Horn of Africa ravaged by worst drought in four decades

In the Horn of Africa as a whole, in an area stretching from northern Kenya to Somalia and swaths of Ethiopia, up to 20 million people could go hungry this year as delayed rains exacerbate what was already the worst drought in four decades. After three consecutive rainy seasons failed and a fourth looks likely to do the same, crops have disappeared and more than a million livestock have died in Ethiopia’s south-eastern Somali region alone.

As temperatures rise globally, food security in the arid and semi-arid parts of the Horn are becoming evermore precarious, experts say. Although droughts are not new, they are becoming more frequent and severe. Since 2008, the area has registered a drought almost every year. In 2011, a famine in Somalia is thought to have killed a quarter of a million people.

Temperatures in parts of the Horn of Africa have scaled record highs. Over the past four decades, rainfall averages have continued to decline, with shorter and shorter rainy seasons. Now the situation is so severe that local elders in villages in Ethiopia’s Somali region recount stories of half-starved hyenas, monkeys and warthogs attacking under nourished children for food. “We had to move the children to the city to protect them,” said Mohamed Dagane Digabe, a clan elder in the village of Gabia, almost 30km from Gode.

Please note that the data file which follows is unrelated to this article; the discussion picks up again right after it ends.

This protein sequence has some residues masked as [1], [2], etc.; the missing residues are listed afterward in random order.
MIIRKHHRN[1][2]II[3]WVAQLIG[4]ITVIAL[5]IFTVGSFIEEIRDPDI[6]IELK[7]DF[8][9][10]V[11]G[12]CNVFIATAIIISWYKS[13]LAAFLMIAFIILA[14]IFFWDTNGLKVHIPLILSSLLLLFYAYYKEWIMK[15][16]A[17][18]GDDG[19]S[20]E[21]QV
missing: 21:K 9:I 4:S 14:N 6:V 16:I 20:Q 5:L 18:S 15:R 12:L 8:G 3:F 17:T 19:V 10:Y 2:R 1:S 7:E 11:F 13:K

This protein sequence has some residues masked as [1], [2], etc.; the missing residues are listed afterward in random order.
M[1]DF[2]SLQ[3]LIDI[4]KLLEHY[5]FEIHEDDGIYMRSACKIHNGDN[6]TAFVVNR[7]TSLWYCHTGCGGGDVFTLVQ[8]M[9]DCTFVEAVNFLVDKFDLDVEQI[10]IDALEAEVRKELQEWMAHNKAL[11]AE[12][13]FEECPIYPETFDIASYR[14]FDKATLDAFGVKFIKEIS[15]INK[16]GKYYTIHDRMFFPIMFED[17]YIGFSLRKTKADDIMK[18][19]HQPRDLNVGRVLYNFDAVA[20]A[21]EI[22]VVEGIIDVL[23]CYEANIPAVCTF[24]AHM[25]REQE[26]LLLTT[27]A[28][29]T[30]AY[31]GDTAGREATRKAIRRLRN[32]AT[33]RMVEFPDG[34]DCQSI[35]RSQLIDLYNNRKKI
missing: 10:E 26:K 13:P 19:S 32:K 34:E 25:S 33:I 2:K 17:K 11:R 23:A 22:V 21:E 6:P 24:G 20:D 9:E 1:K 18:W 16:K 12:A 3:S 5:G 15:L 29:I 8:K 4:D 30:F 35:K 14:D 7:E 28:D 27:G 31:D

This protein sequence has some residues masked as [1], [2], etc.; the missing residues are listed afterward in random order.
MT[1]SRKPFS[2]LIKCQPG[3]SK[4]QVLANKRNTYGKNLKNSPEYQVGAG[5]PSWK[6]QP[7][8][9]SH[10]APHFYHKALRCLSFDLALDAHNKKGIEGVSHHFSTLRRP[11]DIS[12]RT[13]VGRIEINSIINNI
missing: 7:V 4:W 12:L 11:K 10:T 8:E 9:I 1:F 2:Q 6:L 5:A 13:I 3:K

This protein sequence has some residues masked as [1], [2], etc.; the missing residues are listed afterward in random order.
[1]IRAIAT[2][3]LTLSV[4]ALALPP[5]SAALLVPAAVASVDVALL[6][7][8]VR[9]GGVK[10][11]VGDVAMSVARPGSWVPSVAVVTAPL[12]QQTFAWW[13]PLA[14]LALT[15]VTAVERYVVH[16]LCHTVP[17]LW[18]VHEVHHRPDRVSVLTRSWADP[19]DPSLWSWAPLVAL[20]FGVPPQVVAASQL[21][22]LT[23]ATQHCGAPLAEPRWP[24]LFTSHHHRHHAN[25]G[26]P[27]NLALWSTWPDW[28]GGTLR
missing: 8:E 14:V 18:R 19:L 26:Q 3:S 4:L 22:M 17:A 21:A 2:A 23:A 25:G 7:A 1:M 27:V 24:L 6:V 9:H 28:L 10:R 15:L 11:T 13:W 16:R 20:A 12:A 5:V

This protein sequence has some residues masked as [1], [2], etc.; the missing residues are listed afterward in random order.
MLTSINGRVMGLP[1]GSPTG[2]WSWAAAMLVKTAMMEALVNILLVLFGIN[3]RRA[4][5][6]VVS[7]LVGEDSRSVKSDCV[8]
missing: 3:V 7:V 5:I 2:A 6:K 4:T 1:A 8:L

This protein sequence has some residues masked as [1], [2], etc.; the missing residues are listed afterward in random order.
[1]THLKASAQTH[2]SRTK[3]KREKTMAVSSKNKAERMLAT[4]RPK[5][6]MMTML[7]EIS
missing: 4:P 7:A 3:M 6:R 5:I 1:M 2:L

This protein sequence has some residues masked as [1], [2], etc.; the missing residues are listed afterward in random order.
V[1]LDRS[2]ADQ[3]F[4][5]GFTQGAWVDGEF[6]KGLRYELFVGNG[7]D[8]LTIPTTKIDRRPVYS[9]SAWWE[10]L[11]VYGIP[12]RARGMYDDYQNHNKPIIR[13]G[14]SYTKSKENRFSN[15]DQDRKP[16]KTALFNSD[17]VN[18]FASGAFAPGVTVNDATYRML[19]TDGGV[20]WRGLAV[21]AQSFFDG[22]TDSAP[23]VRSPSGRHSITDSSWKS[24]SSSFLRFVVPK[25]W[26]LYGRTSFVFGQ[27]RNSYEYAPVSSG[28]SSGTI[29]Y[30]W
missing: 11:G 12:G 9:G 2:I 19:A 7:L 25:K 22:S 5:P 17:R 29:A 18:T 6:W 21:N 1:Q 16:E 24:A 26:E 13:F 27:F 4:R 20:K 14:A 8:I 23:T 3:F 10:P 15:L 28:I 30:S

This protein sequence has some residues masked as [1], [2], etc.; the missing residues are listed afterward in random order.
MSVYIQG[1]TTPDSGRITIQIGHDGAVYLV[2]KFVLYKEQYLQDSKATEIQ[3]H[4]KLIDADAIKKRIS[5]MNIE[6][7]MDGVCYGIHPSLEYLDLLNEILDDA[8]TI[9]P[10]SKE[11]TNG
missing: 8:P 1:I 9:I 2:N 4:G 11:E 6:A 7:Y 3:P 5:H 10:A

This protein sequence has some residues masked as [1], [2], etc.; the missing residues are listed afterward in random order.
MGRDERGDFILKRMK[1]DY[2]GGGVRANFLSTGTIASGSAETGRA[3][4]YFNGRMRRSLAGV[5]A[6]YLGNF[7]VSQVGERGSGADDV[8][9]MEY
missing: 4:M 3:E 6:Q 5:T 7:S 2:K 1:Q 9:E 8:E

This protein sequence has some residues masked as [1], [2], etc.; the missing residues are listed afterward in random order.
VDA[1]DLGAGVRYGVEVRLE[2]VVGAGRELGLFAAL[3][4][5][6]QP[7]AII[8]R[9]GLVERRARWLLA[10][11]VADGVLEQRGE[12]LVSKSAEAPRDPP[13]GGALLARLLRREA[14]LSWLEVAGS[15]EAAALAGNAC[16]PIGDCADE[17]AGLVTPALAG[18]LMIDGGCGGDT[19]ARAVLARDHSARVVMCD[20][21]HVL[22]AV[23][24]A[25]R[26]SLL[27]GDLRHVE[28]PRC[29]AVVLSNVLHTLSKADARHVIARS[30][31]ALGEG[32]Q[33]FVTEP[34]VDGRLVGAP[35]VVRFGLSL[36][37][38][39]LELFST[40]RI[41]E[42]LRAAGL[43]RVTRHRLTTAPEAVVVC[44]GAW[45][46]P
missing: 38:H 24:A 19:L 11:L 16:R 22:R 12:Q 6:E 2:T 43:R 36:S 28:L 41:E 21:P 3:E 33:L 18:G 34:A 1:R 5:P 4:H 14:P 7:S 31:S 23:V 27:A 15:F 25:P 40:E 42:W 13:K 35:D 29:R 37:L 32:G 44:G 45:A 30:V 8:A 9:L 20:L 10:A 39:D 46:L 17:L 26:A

“It is regional so options for migrating to neighbouring areas are not there,” Mustafa Mohamed Omar, president of Ethiopia’s Somali region, told the Financial Times. “Somalia is affected, Kenya is affected, parts of Oromia in Ethiopia are affected. We are sure such a drought is unseen in almost 50 years; people are even saying 100 years.”

The WFP is warning of outright famine in Somalia, where some 6 million people, or 40% of the population, are facing acute food insecurity in a country where jihadi violence is rife. Some analysts say more people are fleeing hunger in the country than violence.

In Ethiopia, which is reeling from a brutal civil war in the northernmost region of Tigray — a conflict that had already left 9 million people food insecure there and in nearby regions Amhara and Afar — an additional 7 million people now wake up hungry every day in the south and south-east regions, mainly Somali, according to the WFP.

Even in relatively prosperous and stable Kenya, the number of people in need of assistance has risen more than fourfold in less than two years, with drought leaving over 3 million acutely food insecure.

Aid agencies are running low on crucial wheat stocks from Ukraine and Russia, two of the world’s top producers. In Ethiopia, the WFP and the government procure about three-quarters of the wheat they distribute from those two countries. Wheat prices from the Black Sea have jumped 67% since last year, mainly due to Russia’s invasion of its neighbour.

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